"What the ECB is doing at the moment has nothing to do with its mandate," Klaus-Peter Willsch, a lawmaker from Chancellor Angela Merkel's Christian Democrats (CDU), said before the session.

"I want to hear from Mr. Draghi how he can reconcile unlimited bond purchases with the bank's price stability objective," said Willsch, a leading critic of Europe's bailouts.

Another Merkel ally denounced Draghi as a "Falschmuenzer", or counterfeiter, after he announced the OMT plan.

Draghi was not the first ECB president to appear in Germany's lower house of parliament. His French predecessor Jean-Claude Trichet, along with former IMF chief Dominique Strauss-Kahn, briefed lawmakers in April 2010 on the details of the first financial bailout for Greece.

But Wednesday's session, which began with a 10-minute introductory statement and was to be followed by a lengthy question and answer period and short public statements from Draghi and Bundestag President Norbert Lammert, was a rarity.

The ECB was designed to be fully independent, and its president is not answerable to politicians.

The briefing only took place because Draghi volunteered to explain his policies in Berlin after they triggered uproar at the end of the summer.


Merkel, many of her conservative allies and opposition parties like the Social Democrats (SPD) and Greens have voiced support for the ECB chief's programme, but there are still many unanswered questions he will be pressed on.

"Mr. Draghi has made clear that bond purchases can only take place under certain conditions," said Priska Hinz, a budget expert for the Greens. "We will want to know what kind of aid programme and conditionality he sees as prerequisites."

This is crucial for Spain, which has resisted putting in a formal request for state aid, in part because of concerns among Spanish leaders and voters that they would be forced to take additional painful measures on top of the budget cuts, tax rises and economic reforms already enacted.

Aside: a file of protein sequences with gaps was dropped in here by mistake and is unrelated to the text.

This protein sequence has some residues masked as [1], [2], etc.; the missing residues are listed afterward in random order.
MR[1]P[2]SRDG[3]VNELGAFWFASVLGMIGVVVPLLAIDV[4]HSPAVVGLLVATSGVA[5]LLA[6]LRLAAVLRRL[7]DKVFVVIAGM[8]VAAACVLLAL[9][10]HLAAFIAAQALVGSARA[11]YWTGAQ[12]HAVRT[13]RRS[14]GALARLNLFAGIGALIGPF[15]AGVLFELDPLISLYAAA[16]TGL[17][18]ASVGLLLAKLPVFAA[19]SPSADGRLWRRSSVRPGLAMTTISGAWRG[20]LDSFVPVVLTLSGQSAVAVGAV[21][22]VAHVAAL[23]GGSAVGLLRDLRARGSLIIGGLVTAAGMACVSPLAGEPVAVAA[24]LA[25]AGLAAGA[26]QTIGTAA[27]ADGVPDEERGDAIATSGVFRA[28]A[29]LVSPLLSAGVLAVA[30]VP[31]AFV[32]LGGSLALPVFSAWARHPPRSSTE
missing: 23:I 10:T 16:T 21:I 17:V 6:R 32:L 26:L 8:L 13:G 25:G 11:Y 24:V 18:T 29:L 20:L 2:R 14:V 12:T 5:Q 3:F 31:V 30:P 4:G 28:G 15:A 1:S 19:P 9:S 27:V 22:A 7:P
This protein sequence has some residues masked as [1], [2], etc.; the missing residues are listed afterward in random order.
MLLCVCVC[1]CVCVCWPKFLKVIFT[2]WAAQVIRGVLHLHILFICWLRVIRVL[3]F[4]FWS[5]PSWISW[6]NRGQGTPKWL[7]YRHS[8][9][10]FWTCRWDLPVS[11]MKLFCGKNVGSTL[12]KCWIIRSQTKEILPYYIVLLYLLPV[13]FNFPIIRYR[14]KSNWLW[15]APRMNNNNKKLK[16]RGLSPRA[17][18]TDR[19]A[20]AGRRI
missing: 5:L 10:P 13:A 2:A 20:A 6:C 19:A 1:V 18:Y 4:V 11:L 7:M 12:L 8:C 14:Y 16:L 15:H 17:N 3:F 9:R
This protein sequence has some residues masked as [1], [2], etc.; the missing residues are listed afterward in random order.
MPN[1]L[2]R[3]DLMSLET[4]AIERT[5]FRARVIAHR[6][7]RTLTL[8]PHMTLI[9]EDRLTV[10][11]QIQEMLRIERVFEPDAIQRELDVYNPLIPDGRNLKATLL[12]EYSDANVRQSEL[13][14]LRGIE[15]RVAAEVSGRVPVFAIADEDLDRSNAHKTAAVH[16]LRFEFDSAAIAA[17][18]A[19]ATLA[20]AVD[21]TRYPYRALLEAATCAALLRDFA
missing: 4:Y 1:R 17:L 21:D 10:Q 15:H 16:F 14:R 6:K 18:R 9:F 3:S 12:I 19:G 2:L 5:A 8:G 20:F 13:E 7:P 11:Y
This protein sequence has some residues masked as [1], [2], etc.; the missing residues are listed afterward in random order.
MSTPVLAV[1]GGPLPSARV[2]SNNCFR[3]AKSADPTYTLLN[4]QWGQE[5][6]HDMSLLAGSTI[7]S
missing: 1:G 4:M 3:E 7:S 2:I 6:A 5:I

Many of Merkel's allies are resistant to a Spanish rescue precisely because they fear it would trigger "unlimited" bond purchases by Draghi's ECB.

"There is a lot of opposition to a programme for Spain. They are against it because they fear it would open the floodgates at the ECB. The concerns run very deep, also in the SPD," said Guntram Wolff, deputy director of the Brussels-based Bruegel think-tank and a former Bundesbank economist.

Norbert Barthle, a budget expert for Merkel's CDU, said his colleagues would also press Draghi about plans to give the ECB new responsibilities for supervising banks across Europe. Many lawmakers want assurances that this will not interfere with the bank's core monetary policy task.

But amid the concerns, there was general agreement that Draghi had done the right thing in offering to explain his policies at a time when many citizens in Europe feel momentous decisions are being taken without their input.

"One of the big problems of Europe is that European institutions only talk to voters through national governments," said Wolff. "So it's important to have a direct link to the people, and this is a step in that direction."

Business Newsletter

Read the leading stories from the world of Business.

Also in Business